I move much slower these days. I have grown tired in these last two years: of being treated like an invalid, of seeing tears in the eyes of my adult children, of feeling like a burden. My children have been good to me. My eldest moved back to the family home and I can see that she is unhappy. She smiles weakly and swears that this is where she wants to be, in my creaking little house, but I know better. She had a career in the city, she has outgrown our sleepy town. The others visit regularly. They all have words of advice, different dietary tricks for a long and healthy life. They won’t accept that no amount of kale or quinoa can bring me back. They cry in the kitchen when they think I’m asleep and argue in hushed voices. My endless dying is killing the light in their eyes.
I was at the hot springs awhile back, it helps to rest my aching bones. I carry an oxygen tank with me these days. It makes people stare. Under the stars in the steaming water, a preacher asked about my ailments. I told him I had outlived my sentence, but death was due any day now. The preacher, a man my own age or more, scuttled towards me in the water, his bony hand stretched out towards me. He asked if he could put his hand on my shoulder and pray for me. I told him no. I have made my peace with the powers that be. I don’t need saving now.
I have been bed ridden since last week. Any day now they say. My children are defiant but relieved. I heard them last night, during their kitchen whispers, speaking of my arrangements. They’ve commissioned a neighbour, an old family friend, to build a kauri coffin for me to rest in. This morning they all gathered around my bed and took turns smiling and stroking my hand. It was a beautiful sight to see them all together, like a family portrait, but I wished someone had the strength to cry, to scream, to speak the truth. I longed for them to pull each others hair or argue about who got to snuggle on my feet as they did when they were young. But it was all just broken smiles. I couldn’t stand it anymore. I snapped for the first time, since my diagnosis. I told them I was sick of their weak show of normalcy.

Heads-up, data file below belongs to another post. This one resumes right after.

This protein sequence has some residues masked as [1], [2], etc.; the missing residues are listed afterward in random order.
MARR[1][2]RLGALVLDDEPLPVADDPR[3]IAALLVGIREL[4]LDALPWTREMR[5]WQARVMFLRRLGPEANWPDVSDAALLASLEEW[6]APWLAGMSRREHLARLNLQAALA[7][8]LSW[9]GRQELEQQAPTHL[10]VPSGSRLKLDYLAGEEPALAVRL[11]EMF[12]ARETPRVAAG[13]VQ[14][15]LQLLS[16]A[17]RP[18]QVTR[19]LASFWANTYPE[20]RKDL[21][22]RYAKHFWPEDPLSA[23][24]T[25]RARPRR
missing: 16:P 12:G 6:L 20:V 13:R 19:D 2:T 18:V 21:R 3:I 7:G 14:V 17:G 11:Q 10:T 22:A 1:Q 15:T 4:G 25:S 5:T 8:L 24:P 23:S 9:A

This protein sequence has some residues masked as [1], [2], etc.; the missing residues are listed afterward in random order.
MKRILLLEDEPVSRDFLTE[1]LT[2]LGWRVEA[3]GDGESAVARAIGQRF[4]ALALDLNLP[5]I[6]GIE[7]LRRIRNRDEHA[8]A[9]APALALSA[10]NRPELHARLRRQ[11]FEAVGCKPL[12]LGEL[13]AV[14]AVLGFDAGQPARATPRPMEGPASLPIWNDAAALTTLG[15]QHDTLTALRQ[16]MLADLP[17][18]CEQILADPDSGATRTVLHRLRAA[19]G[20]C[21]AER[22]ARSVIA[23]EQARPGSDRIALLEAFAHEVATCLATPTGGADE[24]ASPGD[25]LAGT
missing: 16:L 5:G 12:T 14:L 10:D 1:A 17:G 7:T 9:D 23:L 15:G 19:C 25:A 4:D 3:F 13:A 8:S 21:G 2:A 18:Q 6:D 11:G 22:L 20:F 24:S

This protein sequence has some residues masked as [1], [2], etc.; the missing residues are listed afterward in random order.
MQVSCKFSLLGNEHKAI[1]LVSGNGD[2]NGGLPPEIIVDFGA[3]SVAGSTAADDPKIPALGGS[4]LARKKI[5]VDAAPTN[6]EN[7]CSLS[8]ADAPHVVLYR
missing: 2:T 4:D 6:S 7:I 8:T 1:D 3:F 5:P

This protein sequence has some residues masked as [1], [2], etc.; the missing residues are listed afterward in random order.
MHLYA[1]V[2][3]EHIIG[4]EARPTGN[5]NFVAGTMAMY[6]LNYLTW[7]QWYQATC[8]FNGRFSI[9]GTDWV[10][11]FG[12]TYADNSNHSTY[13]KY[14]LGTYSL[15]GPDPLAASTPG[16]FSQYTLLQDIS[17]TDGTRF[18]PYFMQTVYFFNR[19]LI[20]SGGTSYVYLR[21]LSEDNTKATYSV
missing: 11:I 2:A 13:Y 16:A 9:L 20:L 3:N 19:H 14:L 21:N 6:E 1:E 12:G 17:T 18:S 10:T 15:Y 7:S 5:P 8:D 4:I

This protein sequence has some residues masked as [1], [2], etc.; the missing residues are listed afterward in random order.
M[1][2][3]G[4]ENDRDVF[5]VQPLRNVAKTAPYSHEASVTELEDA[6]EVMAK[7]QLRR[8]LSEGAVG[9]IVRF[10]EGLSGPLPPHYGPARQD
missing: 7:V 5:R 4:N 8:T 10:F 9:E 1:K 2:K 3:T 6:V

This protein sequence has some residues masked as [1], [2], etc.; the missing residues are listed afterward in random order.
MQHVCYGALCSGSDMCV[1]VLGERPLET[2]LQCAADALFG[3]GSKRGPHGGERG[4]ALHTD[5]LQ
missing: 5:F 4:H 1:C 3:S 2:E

“I want to see it.” I said. They acted confused. “The box. I want to see it. If I’m going to sleep in it forever, I want to make sure it looks comfy.” They squirmed a little, but then my boy laughed. He carried me from my sick bed into his rusty old ute and drove me to see the box. For the first time, he spoke to me using true words. “I’m scared” he said and gripped my hand tight. “Don’t be. I’m not.” I winked at him and he laughed a full bellied laugh.
My neighbour’s yard is a muddy vehicle graveyard. My son helps me to the front door. A peacock gives me a curious sideways stare before pecking the ground and swallowing the tar stained filter of a cigarette. Sam pulls open the greasy sliding door and puts his arms around me. “Hey there, Marmy.” His voice is gruff, his South African accent thick. “Come to see the box? She’s a beauty. Just like you, eh, Marmy?” He lets out a croaky laugh. His smile is real. I’ve always liked Sam, he is an honest man.
I enter the threshold. There it is on the dining table. The box. It is the rich amber of polished native wood. I ask to look inside. My son takes me closer. It looks so small in there. Too small to rest in for eternity. I’ll suffocate in there. I don’t want to go inside that box. I don’t want to lie down and have them close the lid on me. I can’t breathe. My chest hurts. No one should spend eternity inside a box. I never got to see the world. The aching is worsening. The world is getting foggy. I never fell in love. I feel the ground against my bones. I think someone is saying my name. The box is above me, glaring down. I don’t think I’m ready to die. The pain starts to ease. I’m not ready to die. My eyes flicker closed. I hear a voice somewhere distant. “She’s gone, let her rest.”
Please, someone, I don’t want to die.